Former Philadelphia housing chief Greene in trouble again; new agency collapses

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Soon after Philadelphia Housing Authority’s executive director Carl L. Greene was fired in September for failing to disclose a string of sexual harassments claims, he promptly landed on his feet in a newly-formed entity, the Pennsylvania Association of Public Service Agencies. The so-called mission of the agency was to work with other local public service agencies and help them save money through shared resources and ideas.

As quick as you can say PAPSA, the organization is already shutting down, thanks to a combination of the fallout from Greene’s bad publicity, and a criminal investigation by the U.S. Department of Housing and Urban Development, for what it says is federal money misspent by Greene’s former employer, the Philadelphia Housing Authority.

Former Philadelphia Housing Authority chief, Carl R. Greene. His newly formed non-profit entity, the Philadelphia Association of Public Service Agencies is falling apart from bad publicity associated with his recent woes at the PHA.

As PAPSA unravels under close scrutiny, critics say that the operation shows how easy it is for government agencies loosely connected through an old-boys network, to funnel taxpayer dollars into non-governmental entities that operate outside the purview of any governmental jurisdiction. In the case of PAPSA, so-called member “dues” were provided by agencies whose officials had conflicting roles in related agencies and firms, instead of directors that were independent to PAPSA.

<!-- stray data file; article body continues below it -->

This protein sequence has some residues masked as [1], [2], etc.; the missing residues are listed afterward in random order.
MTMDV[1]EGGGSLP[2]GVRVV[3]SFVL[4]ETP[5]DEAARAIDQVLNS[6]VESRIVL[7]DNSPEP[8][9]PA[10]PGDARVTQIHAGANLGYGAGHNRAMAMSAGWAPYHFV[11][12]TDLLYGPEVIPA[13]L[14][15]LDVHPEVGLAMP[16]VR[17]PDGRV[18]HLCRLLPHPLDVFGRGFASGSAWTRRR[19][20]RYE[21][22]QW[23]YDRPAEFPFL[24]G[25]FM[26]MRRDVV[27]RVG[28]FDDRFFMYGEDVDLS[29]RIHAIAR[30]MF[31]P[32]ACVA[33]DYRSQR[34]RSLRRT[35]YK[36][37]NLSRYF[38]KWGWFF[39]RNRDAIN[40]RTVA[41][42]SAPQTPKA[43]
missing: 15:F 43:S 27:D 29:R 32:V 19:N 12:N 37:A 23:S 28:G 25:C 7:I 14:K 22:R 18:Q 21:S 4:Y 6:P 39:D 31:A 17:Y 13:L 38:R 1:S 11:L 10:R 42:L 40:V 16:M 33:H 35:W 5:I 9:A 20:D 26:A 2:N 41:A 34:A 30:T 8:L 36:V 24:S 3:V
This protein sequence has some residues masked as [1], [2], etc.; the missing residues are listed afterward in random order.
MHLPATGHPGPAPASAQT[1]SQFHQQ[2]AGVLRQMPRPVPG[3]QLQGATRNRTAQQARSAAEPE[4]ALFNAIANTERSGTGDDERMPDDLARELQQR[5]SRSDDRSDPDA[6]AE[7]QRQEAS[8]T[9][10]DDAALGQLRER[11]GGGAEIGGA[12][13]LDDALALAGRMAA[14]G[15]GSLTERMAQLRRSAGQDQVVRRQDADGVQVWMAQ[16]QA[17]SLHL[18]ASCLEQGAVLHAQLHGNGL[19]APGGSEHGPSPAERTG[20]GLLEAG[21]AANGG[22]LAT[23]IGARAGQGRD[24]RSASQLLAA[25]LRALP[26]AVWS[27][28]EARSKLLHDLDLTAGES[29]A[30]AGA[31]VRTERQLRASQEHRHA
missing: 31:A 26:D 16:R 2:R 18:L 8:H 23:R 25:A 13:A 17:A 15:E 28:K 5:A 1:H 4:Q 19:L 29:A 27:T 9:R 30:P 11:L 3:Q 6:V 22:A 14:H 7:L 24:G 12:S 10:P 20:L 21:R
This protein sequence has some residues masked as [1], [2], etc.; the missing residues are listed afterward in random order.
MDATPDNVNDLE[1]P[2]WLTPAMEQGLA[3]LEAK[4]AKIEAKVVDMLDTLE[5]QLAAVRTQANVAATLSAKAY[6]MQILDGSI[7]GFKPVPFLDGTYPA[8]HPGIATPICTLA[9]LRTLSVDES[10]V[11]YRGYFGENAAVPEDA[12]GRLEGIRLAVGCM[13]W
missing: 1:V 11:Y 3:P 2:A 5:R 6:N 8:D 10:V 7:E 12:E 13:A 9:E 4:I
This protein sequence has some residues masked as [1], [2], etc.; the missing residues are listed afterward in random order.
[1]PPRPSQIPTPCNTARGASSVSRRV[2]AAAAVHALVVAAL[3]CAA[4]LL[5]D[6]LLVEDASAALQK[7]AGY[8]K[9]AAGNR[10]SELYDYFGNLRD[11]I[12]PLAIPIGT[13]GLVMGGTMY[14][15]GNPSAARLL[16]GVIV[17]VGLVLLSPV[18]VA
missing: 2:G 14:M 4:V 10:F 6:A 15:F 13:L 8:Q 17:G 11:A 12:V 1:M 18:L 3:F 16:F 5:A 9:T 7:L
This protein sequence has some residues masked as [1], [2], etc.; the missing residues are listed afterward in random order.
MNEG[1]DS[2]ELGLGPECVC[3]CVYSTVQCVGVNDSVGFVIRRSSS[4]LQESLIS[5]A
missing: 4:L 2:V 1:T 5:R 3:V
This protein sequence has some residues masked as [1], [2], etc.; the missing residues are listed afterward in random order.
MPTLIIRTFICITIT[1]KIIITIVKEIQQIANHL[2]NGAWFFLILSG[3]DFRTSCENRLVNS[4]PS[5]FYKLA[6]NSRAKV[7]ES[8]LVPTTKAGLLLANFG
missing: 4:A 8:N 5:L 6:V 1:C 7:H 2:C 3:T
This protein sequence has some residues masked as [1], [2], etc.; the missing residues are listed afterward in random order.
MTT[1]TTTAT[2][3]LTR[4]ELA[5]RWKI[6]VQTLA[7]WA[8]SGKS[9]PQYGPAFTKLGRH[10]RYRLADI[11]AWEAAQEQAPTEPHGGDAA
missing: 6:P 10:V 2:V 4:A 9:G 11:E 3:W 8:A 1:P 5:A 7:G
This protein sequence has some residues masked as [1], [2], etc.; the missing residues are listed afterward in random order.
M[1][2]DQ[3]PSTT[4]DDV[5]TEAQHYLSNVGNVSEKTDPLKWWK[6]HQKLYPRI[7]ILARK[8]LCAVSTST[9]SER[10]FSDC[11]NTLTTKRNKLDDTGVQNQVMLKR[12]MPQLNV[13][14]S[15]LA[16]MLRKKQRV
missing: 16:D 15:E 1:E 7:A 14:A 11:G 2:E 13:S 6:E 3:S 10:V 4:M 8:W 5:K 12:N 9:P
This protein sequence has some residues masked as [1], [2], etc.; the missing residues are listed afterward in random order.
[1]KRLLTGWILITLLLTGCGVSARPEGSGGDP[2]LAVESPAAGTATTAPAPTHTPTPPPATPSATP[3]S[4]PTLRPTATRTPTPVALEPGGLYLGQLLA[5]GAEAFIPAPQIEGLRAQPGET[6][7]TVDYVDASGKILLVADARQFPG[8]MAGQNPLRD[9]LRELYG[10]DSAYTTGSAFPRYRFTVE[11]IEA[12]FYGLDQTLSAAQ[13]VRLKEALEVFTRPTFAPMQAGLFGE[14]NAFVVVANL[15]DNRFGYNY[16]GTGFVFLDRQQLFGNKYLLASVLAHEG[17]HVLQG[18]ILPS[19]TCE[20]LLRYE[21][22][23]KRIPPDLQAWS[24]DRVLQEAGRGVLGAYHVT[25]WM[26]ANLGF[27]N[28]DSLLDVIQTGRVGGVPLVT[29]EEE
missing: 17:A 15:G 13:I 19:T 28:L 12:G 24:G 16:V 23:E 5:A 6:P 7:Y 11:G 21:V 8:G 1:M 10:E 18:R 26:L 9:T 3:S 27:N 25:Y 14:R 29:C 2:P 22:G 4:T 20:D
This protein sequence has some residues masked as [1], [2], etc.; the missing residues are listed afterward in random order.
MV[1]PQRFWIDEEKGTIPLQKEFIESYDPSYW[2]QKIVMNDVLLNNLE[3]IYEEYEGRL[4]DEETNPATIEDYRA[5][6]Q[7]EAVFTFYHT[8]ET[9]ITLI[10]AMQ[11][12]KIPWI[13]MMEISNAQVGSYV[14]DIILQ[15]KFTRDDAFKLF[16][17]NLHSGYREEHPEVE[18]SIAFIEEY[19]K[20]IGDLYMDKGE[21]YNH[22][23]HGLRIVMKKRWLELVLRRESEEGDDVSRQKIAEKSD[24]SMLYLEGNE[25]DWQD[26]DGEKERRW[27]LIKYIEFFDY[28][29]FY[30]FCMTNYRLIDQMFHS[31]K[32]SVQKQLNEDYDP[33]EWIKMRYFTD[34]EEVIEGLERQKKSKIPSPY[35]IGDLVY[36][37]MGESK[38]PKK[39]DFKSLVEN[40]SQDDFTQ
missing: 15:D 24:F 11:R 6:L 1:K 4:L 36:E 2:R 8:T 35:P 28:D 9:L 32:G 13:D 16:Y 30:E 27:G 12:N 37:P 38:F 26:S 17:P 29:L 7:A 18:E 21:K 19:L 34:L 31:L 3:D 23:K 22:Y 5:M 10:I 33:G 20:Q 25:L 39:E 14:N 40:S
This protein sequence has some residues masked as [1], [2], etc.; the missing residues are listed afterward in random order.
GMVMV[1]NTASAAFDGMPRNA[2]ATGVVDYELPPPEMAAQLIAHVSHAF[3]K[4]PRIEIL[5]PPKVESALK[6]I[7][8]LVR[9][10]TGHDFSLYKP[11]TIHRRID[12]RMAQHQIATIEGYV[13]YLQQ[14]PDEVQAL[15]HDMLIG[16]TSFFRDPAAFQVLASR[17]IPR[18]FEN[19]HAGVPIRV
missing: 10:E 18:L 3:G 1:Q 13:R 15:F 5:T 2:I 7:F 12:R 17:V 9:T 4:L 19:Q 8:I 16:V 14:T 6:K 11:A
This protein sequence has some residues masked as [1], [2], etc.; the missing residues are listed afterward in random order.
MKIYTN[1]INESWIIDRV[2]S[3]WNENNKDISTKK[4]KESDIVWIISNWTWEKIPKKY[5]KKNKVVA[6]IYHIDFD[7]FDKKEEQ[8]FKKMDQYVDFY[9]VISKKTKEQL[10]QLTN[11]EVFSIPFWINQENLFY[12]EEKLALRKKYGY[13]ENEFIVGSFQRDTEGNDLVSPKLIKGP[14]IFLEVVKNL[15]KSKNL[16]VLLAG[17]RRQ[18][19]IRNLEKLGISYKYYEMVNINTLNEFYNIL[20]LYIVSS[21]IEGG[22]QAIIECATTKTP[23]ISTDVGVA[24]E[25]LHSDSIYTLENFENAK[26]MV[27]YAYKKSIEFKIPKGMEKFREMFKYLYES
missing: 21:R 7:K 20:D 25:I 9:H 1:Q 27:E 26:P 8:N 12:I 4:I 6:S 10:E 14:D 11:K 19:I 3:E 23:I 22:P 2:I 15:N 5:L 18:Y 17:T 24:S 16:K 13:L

Besides Greene, PAPSA is headed by three lawyers, two of whom are on the boards of governmental member agencies and earn big legal fees from the PHA.

One of the lawyers, John Estey, a partner at Ballard Spahr and chairman of the Delaware River Port Authority, is PAPSA’s treasurer. At the DRPA, he was one three officials who approved a “dues” payment of $90,000 to PAPSA. Since 2008, Estey has billed PHA over $230,000 for legal work.

Another lawyer, Robert L. Archie, is chairman of Philadelphia’s School Reform Commission and a partner at Duane Morris; he acted as PAPSA’s secretary.  The school commission had budgeted $35,000 for its membership in PAPSA although it withheld payment when the agency came under HUD scrutiny. Since 2008, Archie has billed PHA for over $275,000 in legal services.

The third lawyer is Patrick J. O’Connor, board chairman of Temple University, who served as PAPSA’s vice president. Temple did not make a dues contribution.

In addition to the financial commitment by DRPA and the school commission, PHA contributed $50,000 and the Philadelphia Parking Authority paid $25,000, although it’s now asking for its money back.

Besides the bad publicly from Greene’s sex harassment cases, PAPSA’s downfall was hastened by the discovery of $29,207 in legal fees that PHA paid to Estey’s law firm to handle start-up legal work for the agency. Those monies, according to HUD, were illegally paid, specifically violating government regulations. Donna White, a HUD spokeswoman, said that housing officials around the country avoid using federal monies as did PHA, because they all know it is prohibited.

Greene continues to be the center of attention in the government probes. The criminal investigation of PHA by HUD forensic auditors is continuing to determine if other federal monies were misspent while Greene was in charge.

The Philadelphia Inquirer

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Comment (1)
  1. Leon says:

    Georgia Department of Community Affairs seems to be having issues too but its not new to them they were sued back in 1982 under the Georgia Residential Finance Authority. They now have two lawsuits pending against them in federal court.

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